Virtual visits effective in maintaining BP control
‘Virtual’ follow-up visits for patients with hypertension appeared to be just as effective as clinic visits in helping maintain blood pressure control. A US study found no significant difference in outcomes, including the need for specialist referrals or hospitalization, between patients checking in with their primary care physicians via a secure website to report aspects of their hypertension care and those who did so in the practice.
Study co-author Dr Ronald Dixon said, “Our central finding was that you can use online, non-simultaneous communication to manage a chronic medical condition without visits to the practice that can be inconvenient for patients and add to demands placed on busy primary care practices.”
The current study compares data and outcomes for 893 patients from primary care practices who had at least one virtual follow-up visit for hypertension with those of a group of 893 patients with similar demographic factors, chronic conditions and cardiovascular risk factors treated for hypertension in primary care practices.
The virtual visits platform allowed patients to enter up to five blood pressure readings, report on whether they were taking medications as directed, describe any side-effects and ask questions. GPs reviewed what patients had entered, made adjustments to treatment, and recommended repeat virtual visits, follow-up phone calls or practice visits.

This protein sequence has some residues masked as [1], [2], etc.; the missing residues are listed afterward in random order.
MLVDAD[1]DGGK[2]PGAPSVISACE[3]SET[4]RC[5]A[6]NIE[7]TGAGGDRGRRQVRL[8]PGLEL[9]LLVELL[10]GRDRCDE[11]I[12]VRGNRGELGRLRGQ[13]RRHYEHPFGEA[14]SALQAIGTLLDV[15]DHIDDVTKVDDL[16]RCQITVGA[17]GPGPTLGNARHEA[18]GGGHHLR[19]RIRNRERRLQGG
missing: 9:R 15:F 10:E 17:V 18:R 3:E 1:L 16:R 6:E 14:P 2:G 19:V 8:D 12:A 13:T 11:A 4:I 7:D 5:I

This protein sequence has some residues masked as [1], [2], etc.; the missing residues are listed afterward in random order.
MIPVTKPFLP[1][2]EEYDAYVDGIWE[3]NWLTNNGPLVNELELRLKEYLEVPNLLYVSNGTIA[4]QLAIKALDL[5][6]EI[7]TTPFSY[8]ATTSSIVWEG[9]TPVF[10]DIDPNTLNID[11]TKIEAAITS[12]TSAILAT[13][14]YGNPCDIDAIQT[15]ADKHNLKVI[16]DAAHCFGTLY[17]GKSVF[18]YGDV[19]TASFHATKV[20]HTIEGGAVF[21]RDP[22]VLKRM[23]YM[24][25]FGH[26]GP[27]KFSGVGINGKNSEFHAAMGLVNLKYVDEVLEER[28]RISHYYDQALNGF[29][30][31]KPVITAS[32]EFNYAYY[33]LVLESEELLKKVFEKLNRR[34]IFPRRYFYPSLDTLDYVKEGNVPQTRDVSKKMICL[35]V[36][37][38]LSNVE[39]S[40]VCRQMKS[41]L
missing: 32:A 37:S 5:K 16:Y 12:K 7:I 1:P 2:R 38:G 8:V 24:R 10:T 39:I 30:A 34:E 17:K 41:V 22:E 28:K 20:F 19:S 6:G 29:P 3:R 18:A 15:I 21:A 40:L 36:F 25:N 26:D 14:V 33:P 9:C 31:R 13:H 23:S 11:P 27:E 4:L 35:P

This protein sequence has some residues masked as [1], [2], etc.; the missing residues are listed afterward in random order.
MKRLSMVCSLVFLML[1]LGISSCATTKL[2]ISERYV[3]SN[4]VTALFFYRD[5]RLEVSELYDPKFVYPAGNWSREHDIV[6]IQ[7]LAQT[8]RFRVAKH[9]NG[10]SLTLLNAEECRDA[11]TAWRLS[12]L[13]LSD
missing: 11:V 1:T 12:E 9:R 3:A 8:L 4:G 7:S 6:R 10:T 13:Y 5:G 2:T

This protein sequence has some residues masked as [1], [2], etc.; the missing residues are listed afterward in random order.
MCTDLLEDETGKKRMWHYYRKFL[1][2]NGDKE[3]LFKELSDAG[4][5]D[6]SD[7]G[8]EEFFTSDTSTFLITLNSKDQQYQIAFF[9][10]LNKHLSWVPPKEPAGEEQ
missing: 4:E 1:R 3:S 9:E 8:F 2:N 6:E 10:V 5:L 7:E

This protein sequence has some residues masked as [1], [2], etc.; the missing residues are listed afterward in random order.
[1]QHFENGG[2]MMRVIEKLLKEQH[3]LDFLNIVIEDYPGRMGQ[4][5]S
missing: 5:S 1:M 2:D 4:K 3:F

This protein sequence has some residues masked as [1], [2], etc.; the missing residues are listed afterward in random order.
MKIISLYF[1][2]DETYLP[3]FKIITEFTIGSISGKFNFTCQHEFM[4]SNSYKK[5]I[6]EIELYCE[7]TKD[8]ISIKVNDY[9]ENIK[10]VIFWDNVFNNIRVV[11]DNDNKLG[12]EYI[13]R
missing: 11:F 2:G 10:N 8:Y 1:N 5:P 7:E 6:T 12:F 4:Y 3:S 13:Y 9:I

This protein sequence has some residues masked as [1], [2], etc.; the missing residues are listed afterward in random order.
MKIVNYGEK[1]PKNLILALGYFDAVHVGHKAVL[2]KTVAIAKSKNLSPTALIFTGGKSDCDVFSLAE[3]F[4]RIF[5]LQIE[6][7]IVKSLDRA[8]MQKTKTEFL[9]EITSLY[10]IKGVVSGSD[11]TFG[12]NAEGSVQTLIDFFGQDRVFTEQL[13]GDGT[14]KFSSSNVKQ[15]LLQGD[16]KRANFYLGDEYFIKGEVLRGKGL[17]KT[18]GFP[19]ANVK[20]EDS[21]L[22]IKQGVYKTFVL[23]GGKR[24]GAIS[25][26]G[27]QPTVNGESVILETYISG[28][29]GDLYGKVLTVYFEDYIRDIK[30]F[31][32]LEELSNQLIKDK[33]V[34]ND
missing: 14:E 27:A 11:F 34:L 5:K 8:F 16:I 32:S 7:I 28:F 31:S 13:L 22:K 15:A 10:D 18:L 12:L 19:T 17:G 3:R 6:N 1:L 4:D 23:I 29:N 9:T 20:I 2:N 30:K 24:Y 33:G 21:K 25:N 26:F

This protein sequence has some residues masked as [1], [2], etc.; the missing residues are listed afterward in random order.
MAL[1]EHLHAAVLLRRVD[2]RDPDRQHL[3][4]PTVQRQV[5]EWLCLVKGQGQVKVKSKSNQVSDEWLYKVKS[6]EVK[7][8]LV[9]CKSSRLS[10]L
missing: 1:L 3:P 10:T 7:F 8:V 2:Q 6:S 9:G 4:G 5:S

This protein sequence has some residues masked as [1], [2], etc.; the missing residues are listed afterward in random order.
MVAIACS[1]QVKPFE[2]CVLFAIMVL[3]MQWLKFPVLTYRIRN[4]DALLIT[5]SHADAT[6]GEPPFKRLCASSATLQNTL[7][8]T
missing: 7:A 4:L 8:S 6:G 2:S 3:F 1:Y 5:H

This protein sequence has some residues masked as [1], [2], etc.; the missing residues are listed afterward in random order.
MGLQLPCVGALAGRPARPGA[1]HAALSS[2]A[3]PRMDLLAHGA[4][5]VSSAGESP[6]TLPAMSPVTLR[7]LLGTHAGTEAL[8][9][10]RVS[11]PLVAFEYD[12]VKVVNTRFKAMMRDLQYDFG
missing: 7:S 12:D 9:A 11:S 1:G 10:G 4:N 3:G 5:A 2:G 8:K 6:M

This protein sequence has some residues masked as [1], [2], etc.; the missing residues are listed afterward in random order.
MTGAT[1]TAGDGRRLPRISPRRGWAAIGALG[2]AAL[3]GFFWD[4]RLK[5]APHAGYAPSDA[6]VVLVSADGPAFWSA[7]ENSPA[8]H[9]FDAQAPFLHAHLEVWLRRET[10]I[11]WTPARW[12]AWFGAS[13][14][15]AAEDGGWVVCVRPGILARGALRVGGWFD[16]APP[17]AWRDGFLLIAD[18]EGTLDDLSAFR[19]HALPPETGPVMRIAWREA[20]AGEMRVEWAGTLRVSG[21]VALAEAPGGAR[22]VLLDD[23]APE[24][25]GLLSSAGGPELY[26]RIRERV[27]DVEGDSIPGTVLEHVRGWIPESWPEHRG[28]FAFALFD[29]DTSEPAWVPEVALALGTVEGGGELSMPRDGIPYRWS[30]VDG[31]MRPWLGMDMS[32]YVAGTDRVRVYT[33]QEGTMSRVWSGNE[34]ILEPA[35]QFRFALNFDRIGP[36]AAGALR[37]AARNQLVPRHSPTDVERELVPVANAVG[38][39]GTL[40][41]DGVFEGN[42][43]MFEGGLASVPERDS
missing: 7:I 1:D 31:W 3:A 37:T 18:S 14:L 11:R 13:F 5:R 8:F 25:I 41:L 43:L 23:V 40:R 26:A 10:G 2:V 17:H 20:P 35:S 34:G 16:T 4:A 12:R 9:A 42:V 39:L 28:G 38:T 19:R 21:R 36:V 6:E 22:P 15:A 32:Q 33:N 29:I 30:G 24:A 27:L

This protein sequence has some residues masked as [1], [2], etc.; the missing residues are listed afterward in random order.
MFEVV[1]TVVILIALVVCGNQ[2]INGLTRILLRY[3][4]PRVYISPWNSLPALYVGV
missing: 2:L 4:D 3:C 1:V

Over six months, patients in both groups showed similar improvements in blood pressure control and other outcomes. But those in the virtual care group had an average of 0.8 fewer follow-up office visits, a decrease that was even greater among patients whose blood pressure control had been poor upon entry into the study. There were no significant differences between the two groups in specialist visits, A&E visits or hospital admissions for any reason.
· Both groups were approximately 61 years old, 44% female, 85% White, had about five chronic conditions, and about 20% had a mean pre-visit systolic blood pressure of 140-160 mmHg.
· Compared to usual care, virtual visit patients had an adjusted 0.8 (95% CI, 0.3 to 1.2) fewer primary care office visits.
· There was no significant adjusted difference in systolic blood pressure control (0.6 mmHg [95% CI, - 2.0 to 3.1]), specialist visits (0.0 more visits [95% CI, - 0.3 to 0.3]), emergency department visits (0.0 more visits [95% CI, 0.0 to 0.01]), or inpatient admissions (0.0 more admissions [95% CI, 0.0 to 0.1]).
These findings show that a virtual visit can substitute for, rather than add to, an in-person visit, in patients with reasonably well-controlled hypertension, thus decreasing overall health care use. Any measures that could reduce the time and resources needed to provide primary care services without compromising the quality of care or increasing the need for specialty care are welcome.
Levine DM et al. Association of structured virtual visits for hypertension follow-up in primary care with blood pressure control and use of clinical services. J Gen Intern Med 2018. Apr 23. doi: 10.1007/s11606-018-4375-0. [Epub ahead of print]